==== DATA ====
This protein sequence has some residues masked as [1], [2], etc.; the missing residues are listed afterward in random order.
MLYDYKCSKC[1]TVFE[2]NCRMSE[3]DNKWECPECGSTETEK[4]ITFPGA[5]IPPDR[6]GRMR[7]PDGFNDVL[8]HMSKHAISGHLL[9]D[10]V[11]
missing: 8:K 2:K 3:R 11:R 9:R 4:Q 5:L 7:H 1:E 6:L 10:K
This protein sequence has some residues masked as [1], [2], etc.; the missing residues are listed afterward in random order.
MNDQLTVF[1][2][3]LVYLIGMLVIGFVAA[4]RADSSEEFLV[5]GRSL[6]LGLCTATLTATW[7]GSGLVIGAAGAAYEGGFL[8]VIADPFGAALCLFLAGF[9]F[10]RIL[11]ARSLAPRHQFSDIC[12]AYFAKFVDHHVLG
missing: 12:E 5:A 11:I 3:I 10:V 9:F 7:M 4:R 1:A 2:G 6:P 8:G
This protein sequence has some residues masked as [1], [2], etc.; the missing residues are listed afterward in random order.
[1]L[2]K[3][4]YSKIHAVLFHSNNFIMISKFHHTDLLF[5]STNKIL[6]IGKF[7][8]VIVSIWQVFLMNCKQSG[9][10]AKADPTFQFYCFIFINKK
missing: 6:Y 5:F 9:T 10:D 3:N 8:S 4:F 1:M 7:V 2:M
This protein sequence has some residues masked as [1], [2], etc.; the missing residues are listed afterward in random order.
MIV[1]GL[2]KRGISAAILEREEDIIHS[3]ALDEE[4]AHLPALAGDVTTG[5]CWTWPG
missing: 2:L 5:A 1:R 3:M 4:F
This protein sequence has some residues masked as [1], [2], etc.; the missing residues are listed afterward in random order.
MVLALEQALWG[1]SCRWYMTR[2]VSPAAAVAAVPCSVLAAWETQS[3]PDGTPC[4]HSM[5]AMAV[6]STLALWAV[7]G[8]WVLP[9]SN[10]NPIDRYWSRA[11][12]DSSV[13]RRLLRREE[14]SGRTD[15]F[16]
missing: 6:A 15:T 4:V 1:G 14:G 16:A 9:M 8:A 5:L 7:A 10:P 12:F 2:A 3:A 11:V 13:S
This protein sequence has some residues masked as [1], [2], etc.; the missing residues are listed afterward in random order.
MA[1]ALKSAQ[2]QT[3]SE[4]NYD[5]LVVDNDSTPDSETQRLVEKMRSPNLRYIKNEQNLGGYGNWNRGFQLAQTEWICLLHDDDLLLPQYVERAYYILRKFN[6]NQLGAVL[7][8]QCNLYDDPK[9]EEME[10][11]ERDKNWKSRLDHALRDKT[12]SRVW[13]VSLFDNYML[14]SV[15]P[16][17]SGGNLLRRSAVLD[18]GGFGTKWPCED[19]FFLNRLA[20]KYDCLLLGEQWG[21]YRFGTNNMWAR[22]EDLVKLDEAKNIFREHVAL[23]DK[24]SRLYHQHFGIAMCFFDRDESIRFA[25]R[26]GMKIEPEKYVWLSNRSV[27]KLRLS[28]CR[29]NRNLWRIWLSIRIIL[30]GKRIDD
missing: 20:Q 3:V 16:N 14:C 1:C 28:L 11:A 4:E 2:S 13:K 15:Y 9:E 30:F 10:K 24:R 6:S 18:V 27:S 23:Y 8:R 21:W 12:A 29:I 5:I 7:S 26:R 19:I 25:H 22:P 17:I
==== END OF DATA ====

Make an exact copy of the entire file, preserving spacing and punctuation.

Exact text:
This protein sequence has some residues masked as [1], [2], etc.; the missing residues are listed afterward in random order.
MLYDYKCSKC[1]TVFE[2]NCRMSE[3]DNKWECPECGSTETEK[4]ITFPGA[5]IPPDR[6]GRMR[7]PDGFNDVL[8]HMSKHAISGHLL[9]D[10]V[11]
missing: 8:K 2:K 3:R 11:R 9:R 4:Q 5:L 7:H 1:E 6:L 10:K
This protein sequence has some residues masked as [1], [2], etc.; the missing residues are listed afterward in random order.
MNDQLTVF[1][2][3]LVYLIGMLVIGFVAA[4]RADSSEEFLV[5]GRSL[6]LGLCTATLTATW[7]GSGLVIGAAGAAYEGGFL[8]VIADPFGAALCLFLAGF[9]F[10]RIL[11]ARSLAPRHQFSDIC[12]AYFAKFVDHHVLG
missing: 12:E 5:A 11:I 3:I 10:V 9:F 7:M 4:R 1:A 2:G 6:P 8:G
This protein sequence has some residues masked as [1], [2], etc.; the missing residues are listed afterward in random order.
[1]L[2]K[3][4]YSKIHAVLFHSNNFIMISKFHHTDLLF[5]STNKIL[6]IGKF[7][8]VIVSIWQVFLMNCKQSG[9][10]AKADPTFQFYCFIFINKK
missing: 6:Y 5:F 9:T 10:D 3:N 8:S 4:F 1:M 7:V 2:M
This protein sequence has some residues masked as [1], [2], etc.; the missing residues are listed afterward in random order.
MIV[1]GL[2]KRGISAAILEREEDIIHS[3]ALDEE[4]AHLPALAGDVTTG[5]CWTWPG
missing: 2:L 5:A 1:R 3:M 4:F
This protein sequence has some residues masked as [1], [2], etc.; the missing residues are listed afterward in random order.
MVLALEQALWG[1]SCRWYMTR[2]VSPAAAVAAVPCSVLAAWETQS[3]PDGTPC[4]HSM[5]AMAV[6]STLALWAV[7]G[8]WVLP[9]SN[10]NPIDRYWSRA[11][12]DSSV[13]RRLLRREE[14]SGRTD[15]F[16]
missing: 6:A 15:T 4:V 1:G 14:G 16:A 9:M 8:A 5:L 7:A 10:P 12:F 2:A 3:A 11:V 13:S
This protein sequence has some residues masked as [1], [2], etc.; the missing residues are listed afterward in random order.
MA[1]ALKSAQ[2]QT[3]SE[4]NYD[5]LVVDNDSTPDSETQRLVEKMRSPNLRYIKNEQNLGGYGNWNRGFQLAQTEWICLLHDDDLLLPQYVERAYYILRKFN[6]NQLGAVL[7][8]QCNLYDDPK[9]EEME[10][11]ERDKNWKSRLDHALRDKT[12]SRVW[13]VSLFDNYML[14]SV[15]P[16][17]SGGNLLRRSAVLD[18]GGFGTKWPCED[19]FFLNRLA[20]KYDCLLLGEQWG[21]YRFGTNNMWAR[22]EDLVKLDEAKNIFREHVAL[23]DK[24]SRLYHQHFGIAMCFFDRDESIRFA[25]R[26]GMKIEPEKYVWLSNRSV[27]KLRLS[28]CR[29]NRNLWRIWLSIRIIL[30]GKRIDD
missing: 20:Q 3:V 16:N 14:C 1:C 28:L 11:A 4:E 2:S 13:K 15:Y 9:E 30:F 10:K 24:R 6:S 18:V 27:S 23:Y 8:R 21:W 12:A 29:I 5:I 7:S 26:R 19:I 25:H 22:P 17:I